Published December 10, 2001, Pawtucket Times
Nobody says that old age is easy, especially for those who ultimately end up being admitted into a nursing facility. And for those residing in facilities, there is a very high probability of being in pain, Brown University researchers say. One of the first nationwide research studies reported in the Journal of the American Medical Association last April that pain is “prevalent, persistent and poorly treated in nursing facilities.”
According to the JAMA study, nursing facilities across the country provided “woe-fully inadequate pain management” with a large majority of the residents ultimately experiencing excruciating severe pain just months after admission. Furthermore, the researchers acknowledged that the study results may even “underestimate the actual pain burden.
The study noted that for those able to report on their pain, the rate of persistent pain in Rhode Island facilities was 46.4 percent. Nationally, the rate is 46.7 percent. For those in pain, persistent pain left untreated experience impaired mobility, depression, and a reduced quality of life, the researchers say.
The Rhode Island Quality Partners, Inc., Brown University Researchers and 18 Rhode Island nursing facilities came together last year to confront this issue by improving how nursing facility residents are assessed for pain and how pain is managed. At a press conference held last month, it was reported that all facilities participating had put into place pain policies and procedures, which included both the use of medication management and non-drug interventions like massage, music and aroma therapies and heating packs.
During the 15 month study, the participating nursing facilities attended two-hour educational seminars each month. The seminars were conducted by the project partners and, with the assistance of nurse facilitators, each facility began to develop pain policies and procedures, and worked with the project partners to implement the treatment protocols.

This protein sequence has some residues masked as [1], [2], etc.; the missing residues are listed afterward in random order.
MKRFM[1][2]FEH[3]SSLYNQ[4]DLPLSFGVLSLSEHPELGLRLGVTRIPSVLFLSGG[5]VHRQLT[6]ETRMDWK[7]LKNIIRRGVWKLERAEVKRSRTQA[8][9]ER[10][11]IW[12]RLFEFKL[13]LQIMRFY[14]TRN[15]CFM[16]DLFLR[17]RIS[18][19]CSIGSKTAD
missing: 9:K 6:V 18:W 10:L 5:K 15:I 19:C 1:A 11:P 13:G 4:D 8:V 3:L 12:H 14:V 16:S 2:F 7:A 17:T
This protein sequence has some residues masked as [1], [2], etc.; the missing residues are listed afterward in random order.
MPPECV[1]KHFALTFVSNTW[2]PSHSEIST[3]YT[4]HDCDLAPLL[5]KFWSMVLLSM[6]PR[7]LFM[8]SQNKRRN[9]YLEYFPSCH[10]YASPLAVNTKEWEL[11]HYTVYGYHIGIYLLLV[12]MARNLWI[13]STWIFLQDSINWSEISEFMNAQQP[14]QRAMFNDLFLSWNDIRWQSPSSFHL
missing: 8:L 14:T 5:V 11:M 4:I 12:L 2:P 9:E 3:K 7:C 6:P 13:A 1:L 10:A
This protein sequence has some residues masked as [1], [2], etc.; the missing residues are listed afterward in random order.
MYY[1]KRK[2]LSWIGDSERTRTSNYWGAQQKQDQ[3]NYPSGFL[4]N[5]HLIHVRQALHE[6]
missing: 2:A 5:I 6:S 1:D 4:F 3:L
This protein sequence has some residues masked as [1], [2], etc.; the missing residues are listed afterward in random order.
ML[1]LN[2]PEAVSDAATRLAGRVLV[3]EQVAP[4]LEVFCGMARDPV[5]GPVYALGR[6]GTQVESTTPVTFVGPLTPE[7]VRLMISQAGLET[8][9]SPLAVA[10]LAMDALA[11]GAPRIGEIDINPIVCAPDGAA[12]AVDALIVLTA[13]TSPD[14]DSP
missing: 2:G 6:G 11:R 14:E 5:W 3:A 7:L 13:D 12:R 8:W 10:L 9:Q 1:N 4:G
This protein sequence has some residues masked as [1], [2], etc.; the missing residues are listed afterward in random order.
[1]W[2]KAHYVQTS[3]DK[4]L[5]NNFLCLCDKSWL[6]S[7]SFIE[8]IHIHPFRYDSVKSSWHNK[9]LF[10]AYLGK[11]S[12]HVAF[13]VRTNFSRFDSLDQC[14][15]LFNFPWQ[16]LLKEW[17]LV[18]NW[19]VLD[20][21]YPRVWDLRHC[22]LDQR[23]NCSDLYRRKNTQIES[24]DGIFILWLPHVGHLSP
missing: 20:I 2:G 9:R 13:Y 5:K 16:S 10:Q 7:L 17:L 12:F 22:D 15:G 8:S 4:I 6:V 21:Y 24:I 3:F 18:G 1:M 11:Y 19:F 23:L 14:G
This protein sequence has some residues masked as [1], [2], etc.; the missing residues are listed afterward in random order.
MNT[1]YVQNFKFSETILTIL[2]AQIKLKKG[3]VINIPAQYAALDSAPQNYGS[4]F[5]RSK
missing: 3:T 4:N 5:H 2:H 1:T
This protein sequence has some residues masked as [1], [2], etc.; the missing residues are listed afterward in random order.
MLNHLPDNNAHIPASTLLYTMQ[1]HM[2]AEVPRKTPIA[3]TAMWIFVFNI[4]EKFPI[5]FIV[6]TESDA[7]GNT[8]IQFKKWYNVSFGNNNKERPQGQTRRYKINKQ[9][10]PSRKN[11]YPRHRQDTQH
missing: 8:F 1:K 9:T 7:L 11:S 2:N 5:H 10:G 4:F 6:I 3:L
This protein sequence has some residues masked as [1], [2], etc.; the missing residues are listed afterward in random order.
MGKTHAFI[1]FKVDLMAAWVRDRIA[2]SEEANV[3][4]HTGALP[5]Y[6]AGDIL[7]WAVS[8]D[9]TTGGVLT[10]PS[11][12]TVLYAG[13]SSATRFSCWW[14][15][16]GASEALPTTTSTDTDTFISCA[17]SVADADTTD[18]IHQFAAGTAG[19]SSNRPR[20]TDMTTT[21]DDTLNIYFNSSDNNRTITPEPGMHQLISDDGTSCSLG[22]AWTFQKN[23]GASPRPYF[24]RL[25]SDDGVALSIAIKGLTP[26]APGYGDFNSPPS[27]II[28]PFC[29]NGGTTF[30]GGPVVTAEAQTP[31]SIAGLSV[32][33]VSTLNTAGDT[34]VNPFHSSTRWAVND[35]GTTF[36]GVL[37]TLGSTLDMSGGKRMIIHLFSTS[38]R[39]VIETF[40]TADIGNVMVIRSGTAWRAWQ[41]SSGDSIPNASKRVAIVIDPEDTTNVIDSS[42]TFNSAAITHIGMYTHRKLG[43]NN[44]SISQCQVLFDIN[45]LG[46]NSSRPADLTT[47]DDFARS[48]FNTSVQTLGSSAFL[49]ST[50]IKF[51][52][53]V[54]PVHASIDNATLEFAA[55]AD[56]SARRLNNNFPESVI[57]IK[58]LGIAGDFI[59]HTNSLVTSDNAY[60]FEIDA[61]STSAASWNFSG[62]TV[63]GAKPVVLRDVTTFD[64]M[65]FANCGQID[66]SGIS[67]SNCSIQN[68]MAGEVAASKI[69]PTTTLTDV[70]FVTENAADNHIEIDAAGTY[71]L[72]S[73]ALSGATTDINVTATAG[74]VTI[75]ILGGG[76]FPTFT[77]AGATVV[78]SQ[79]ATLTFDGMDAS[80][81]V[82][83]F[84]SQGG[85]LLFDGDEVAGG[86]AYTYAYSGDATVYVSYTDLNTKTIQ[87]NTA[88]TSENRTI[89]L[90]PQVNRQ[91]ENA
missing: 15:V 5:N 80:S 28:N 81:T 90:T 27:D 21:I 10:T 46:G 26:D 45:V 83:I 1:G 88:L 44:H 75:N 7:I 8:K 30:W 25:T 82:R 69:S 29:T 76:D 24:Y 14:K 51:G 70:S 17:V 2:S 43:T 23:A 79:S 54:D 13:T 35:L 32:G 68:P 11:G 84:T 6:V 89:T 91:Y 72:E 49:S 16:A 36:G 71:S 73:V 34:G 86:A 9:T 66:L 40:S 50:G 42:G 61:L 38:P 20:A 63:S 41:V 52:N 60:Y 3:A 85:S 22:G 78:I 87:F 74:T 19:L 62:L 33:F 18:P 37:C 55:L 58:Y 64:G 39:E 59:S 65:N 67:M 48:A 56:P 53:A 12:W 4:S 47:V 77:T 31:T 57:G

Preliminary findings show a nearly 10-fold increase in the rate of comprehensive assessment of pain among the 18 nursing facilities, as well as a five-fold increase in the use of pain intensity scales to monitor the resident’s pain. Translation. Nursing facility residents benefited from the facility’s efforts to confront this care issue.
“Some Rhode Island facilities watch previously inactive residents begin to participate in a variety of activities. Others found that residents could cut back on some of their medications once their pain was well controlled,” stated Dr. David R. Gifford, principal clinical coordinator with Rhode Island Quality Partners.
“Nursing facilities were able to get together, share and work closely with each other to try to improve pain management, despite the staffing shortages, inadequate Medicaid reimbursement despite all the other regulations they are trying to comply,” Gifford told All About Seniors. “The participating facilities deserve credit for putting the time and resources into the project to improve an area of care that every one is concerned about, that is inadequate pain management.”
“Both scientific and professional literature clearly tell us that pain management has been an area that can be controlled but it has not been,” states Wayne Farrington, Chief, Facilities Regulation, at the State’s Health Department. “Sadly nursing facility residents have been living with unnecessary pain and implementing the best practices that were determined by this research project will greatly enhance the quality of life in 103 Rhode Island facilities.”
Hopefully, the states nursing home industry will disseminate the methods and practices identified as being successful by this research project to every facility in the state. At least in Rhode Island, nursing facility residents should not be suffering from unnecessary pain.
Herb Weiss is a Pawtucket, Rhode Island-based writer covering aging, health care and medical issues. This article appeared in December 10, 2001 in the Pawtucket Times. He can be reached at firstname.lastname@example.org.